One can moralize and look down on those who die to defend one rights to moralize and look down on them, but it doesn't make one more persuasive.

I'd rather live in your contempt than die in your esteem.

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Pete at Home
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quote:
I'm not willing to forgive the people who caused such great harm to us (or in London, Madrid, etc.),
I'm willing to forgive even them, once they no longer pose any threat.

If you know any means of erasing their threat, other than killing them and any person that gets in the way, then please disclose.

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canadian
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I'd like to buy the world a Coke.
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cperry
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quote:
Originally posted by Adam Masterman:
At the time, I felt sadness but also a kind of morbid fascination. But that initial reaction was very quickly eclipsed.

I HATED the months after 9-11. To me all the nostalgia for the "national unity" we felt is incomprehensible. In my experience, it was a period of unbelievable aggression, a transparent attempt to armor over the deep sense of vulnerability that 9-11 revealed. I was literally afraid to express my views on the war, which were nothing more than a vague sense of unease and reservation....I do think that such circumstances are valuable, because they are so revealing. In Buddhist terms, it shows you your own mind, specifically where you are afraid and where you are vulnerable. Our world and our lives are fundamentally impermanent, however much we try to deny it. Tragedy reveals this truth to us, and so is always potentially liberating.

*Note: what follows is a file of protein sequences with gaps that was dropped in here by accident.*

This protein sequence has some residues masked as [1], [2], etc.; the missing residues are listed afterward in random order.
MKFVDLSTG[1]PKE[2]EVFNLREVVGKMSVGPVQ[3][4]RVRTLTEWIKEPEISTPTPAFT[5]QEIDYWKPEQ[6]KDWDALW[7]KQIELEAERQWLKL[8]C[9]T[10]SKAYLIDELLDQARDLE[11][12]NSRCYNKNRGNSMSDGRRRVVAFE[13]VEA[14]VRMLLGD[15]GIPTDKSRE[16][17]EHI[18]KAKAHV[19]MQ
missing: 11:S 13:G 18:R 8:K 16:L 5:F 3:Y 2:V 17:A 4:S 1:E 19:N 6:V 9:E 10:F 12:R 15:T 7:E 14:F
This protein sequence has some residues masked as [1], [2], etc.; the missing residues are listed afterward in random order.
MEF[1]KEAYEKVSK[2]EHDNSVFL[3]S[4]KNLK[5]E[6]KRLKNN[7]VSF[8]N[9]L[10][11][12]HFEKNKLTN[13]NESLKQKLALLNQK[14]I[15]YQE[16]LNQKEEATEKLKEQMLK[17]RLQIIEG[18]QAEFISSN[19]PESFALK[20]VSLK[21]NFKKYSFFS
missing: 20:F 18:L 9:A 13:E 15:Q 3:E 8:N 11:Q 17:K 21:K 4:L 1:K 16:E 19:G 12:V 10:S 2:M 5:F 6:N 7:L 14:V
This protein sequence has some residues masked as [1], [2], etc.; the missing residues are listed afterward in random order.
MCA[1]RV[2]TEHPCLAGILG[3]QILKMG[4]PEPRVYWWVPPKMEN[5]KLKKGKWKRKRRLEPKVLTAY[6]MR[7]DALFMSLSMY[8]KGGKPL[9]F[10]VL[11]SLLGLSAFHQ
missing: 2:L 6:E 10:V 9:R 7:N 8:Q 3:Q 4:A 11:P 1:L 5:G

That said, my experience of the aftermath of 9-11 was one of living amongst extreme paranoia, rage, bigotry and aggression. I do not think it brought out the best in us, I think it brought out the worst. Or rather, I think that the worst in us followed quickly on the heels of the best, obscuring it within a matter of weeks. The first few days revealed some astonishing heroism and bravery. By October, we had descended into a hell of terror and fury. That, anyway, was my experience.

Adam

Hi Adam,

Not sure if you were referencing my "unity" comment, but I truly meant unity and not nationalism or patriotism.

One of the things I remember clearly was how wonderful the people in NYC were when the power went out: Folks were handing out water and tennis shoes to others who had to walk blocks and blocks, or miles and miles home. I don't know where you live, but I don't remember much "let's go to war and get them back" rhetoric; what I remember was a gathering close of family and friends to make sure everyone was safe, an increased sense of caring for neighbors, and concern for people we didn't even know.

That's the post-9/11 atmosphere I miss. I think it was gone by the disaster wrought by Hurricane Katrina, although I know there were many, many individual acts of altruism.

[ September 11, 2006, 03:01 PM: Message edited by: cperry ]

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cperry
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quote:
Originally posted by canadian:
[QUOTE] The yearly celebratory mourning of 9/11 is simply a cash cow and a political weapon. It's overwrought and overdone to the extent that it takes away from the true calamity and abhorrent motives of that day.

The heroes become myths, convenient puppets and icons, rather than the very real flesh and blood men and women they were, and are.

In essence, the strength, despair, horror and humilty of that day is diminished by a society that consumes it and tosses it like so much bruckheimer.

"Remember 9/11"

Brought to you most respectfully by Coke.

And McDonald's! God Bless America!

<cue images of multicultural faces, hard working men, mothers holding children, looking into the camera, amber waves of grain,students, liberty bell, bald eagle, etc>

Unfortunately, the odds are that this is exactly what people 50 years from now will know about this event, nothing more.
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DaveS